The music in nothing short of incredible. The original's soundtrack is no different (listen to Gusty Garden galaxy on YouTube and you'll be amazed) Unlike most Mario games, the music was actually orchestrated, making the music seem epic and majestic. Galaxy 2's soundtrack is better than the first, although the music seems to revolve around one general theme (Sky Station). In my opinion, Galaxy 2 has the best soundtrack of any game I've ever played or heard.
Luigi is also back in the sequel, and he's almost playable right from the start. He's only in certain galaxies, however. If you complete a stage with Luigi, you can try your hand at a Developer Speedrun, a cool feature.
Luigi becomes fully playable if you complete the main game, just like the first game.
There are no glaring flaws in Galaxy 2, however just like the first game, there two minor gripes. The first one is the difficulty of the bosses. In the first Mario Galaxy, bosses were frequent but very, very easy to defeat. The sequel is no exception to this, in fact they are is some cases easier to defeat. The second gripe can be a bit of an annoyance to beginners, there are some cases where you have no choice but to complete some of the Comet challenges, which can be devilishly difficult. This only happens twice in the game, but you can't use the Cosmic guide for these challenges, which can get certain players stuck.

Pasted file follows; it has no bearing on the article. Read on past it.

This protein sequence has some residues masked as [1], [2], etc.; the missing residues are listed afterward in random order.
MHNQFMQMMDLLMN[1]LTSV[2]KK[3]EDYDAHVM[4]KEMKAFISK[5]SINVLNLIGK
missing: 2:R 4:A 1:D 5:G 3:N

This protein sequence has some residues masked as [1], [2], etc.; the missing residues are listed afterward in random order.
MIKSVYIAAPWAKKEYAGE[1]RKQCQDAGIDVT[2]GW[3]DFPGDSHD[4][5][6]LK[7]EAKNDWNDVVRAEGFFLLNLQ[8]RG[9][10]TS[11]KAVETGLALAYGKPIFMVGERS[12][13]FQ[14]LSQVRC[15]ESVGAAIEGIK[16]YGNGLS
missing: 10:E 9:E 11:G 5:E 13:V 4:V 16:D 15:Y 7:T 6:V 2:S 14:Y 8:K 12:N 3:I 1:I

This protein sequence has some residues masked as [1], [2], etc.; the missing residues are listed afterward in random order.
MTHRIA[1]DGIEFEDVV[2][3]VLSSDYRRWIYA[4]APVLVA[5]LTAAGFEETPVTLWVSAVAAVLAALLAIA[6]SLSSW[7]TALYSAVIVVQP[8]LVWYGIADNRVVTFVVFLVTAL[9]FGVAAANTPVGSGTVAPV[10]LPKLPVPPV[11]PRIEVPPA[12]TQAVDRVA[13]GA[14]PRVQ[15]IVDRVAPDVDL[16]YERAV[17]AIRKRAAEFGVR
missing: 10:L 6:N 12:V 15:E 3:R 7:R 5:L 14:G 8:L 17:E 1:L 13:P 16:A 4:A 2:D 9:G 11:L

I couldn't possibly give Super Mario Galaxy 2 anything less than a perfect 10 out of 10. It is nearly flawless in every way. The graphics are Top-notch, Wii or otherwise, the music is perfect, the challenge is stiff yet accessible, the new power-ups are masterfully designed, and the best part, the flawless level design and perfect control all make a return and blow the original Mario Galaxy completely out of the water. Super Mario Galaxy 2 is nothing short of a work of art.
Take a bow, Mr. Miyamoto. You've made the closest thing any video game developer has come to pure gaming perfection. In my opinion, this is one of the best video games ever made.
Because for gamers, Casual or Hardcore, it doesn't get much better than this.
*****10 out of 10*****
This is Vicviper, signing off. ;)